My goal for the day was to reach Banf National Park to spend the night. To get there, I still had to cover a couple hundred miles, and it would be close. The road is just two lanes and the speed limit is only 50 mph, so it would be close to make it. It winds its way along the west side of the Rocky Mountains and passes through Fairmont Hot Springs Resort , which is nothing spectacular, and on to Radium Hot Springs, where highway 93 takes off to the east and the entrance to Banf NationalPark

Picture at Dusk above Radium Hot Springs

I didn't make it to the Park, at 11 PM I called it quits at Sinclair Pass. There was a Provincial Campground there, and that would just have to do. I thought it odd that I was the only one there. Here it is June, tourist season and no people. I set up camp, got a bite to eat and was soon fast asleep.

 Day Eighteen
I woke up early, I knew I would start encountering wildlife this morning, as I had seen a couple of deer on the way in to the camp site, so by 7 AM I am up and around, breakfast cooked, coffee made, kind of a drab cloudy morning, yes it would be a good day I thought......wrong.

Disaster has struck, sometime during the night a very large fir tree had fallen across the road into the campground, and I was stuck. No way around it, no way to move it, and no chainsaw. It left me little alternative but to walk out to the highway and flag someone down and send an SOS to the Park Service, which on the map seemed to be about 5 miles north,  to come extract my ass out of the campground. By 9 AM still no help, but a  stroke of good luck had arrived, a semi driver with just the truck and no trailer had stopped in to take a nap...and he had a chain, so he pulled the tree far enough along the road so I could squeek by and escape my entrapment.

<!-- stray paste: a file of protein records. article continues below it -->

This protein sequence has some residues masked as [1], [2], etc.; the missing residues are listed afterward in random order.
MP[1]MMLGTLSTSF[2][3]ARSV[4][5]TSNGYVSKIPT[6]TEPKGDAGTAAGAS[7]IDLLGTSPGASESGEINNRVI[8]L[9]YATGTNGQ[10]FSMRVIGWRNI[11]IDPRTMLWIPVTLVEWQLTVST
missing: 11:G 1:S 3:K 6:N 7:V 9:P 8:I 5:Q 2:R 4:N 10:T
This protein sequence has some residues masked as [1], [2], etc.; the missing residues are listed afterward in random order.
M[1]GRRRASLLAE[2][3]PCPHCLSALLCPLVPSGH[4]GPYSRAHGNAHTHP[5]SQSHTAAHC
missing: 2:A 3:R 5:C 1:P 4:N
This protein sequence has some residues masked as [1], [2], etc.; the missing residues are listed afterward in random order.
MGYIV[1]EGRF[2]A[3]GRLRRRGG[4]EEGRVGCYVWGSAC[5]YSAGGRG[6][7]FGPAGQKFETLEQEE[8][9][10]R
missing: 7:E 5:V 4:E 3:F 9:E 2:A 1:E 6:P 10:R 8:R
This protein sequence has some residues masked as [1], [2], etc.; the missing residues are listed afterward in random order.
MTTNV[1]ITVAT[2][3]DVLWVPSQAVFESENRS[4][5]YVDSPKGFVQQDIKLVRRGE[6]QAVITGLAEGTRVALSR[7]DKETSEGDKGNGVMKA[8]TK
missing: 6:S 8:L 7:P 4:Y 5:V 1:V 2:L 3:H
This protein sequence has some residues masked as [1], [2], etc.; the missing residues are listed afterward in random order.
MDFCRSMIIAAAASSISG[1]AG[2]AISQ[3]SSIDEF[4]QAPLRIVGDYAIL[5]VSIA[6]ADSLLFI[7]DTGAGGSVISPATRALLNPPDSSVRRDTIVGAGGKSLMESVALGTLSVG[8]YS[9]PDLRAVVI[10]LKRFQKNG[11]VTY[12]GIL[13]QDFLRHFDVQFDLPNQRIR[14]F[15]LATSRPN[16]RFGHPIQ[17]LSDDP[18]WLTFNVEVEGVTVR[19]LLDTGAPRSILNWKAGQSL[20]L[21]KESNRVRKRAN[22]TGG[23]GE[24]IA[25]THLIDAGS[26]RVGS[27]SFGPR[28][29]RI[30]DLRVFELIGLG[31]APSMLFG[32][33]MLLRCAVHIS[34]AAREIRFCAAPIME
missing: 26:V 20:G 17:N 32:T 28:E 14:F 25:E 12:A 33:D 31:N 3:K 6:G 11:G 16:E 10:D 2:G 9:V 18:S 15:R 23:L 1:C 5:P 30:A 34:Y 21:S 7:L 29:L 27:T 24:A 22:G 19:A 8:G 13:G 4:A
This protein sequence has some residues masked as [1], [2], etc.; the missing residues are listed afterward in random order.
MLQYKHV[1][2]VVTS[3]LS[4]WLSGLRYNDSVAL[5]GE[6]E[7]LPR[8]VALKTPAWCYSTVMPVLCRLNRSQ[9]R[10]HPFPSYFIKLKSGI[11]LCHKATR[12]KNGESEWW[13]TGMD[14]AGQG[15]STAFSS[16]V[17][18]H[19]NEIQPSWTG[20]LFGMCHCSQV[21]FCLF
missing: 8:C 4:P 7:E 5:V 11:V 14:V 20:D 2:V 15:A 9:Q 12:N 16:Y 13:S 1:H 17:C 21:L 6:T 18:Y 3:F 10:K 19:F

By late morning I was on the road again, much to late to find much for wildlife, but the scenery was breathtaking. Today I would call a black and white day, even though the mountains were springing patches of green, the light effects made everything appear to be black and white. kind of eery, but beautiful in its own way. It rather fit the personality of the Icefield Highway as it is called

Ice Fields Lake                                               Icefields Glacier

As I suspected Banf National Park didn't reveal much in the wildlife dapartment, but as I entered Jasper National Park it would be different. It seemed Mountain Goats and Dall Sheep were around every corner, there was many beautiful vistas and watrfalls to break up the drive, but still there was no traffic. I was wondering if maybe the high gas prices had kept all the tourists at home. The last time I traveled this section of road, one lone bear could cause a 20 minute traffic jam. There was nothing like that taking place and there was ample opportunity.

Closeup Big Horn Ram
Big Horn Ram
Black Bear
Black Bear
Dall Ram
Dall Ram
Jasper Deer
Baby Goats
Big Horn Ram

Jasper Rapids
Fantail Falls
Jasper Falls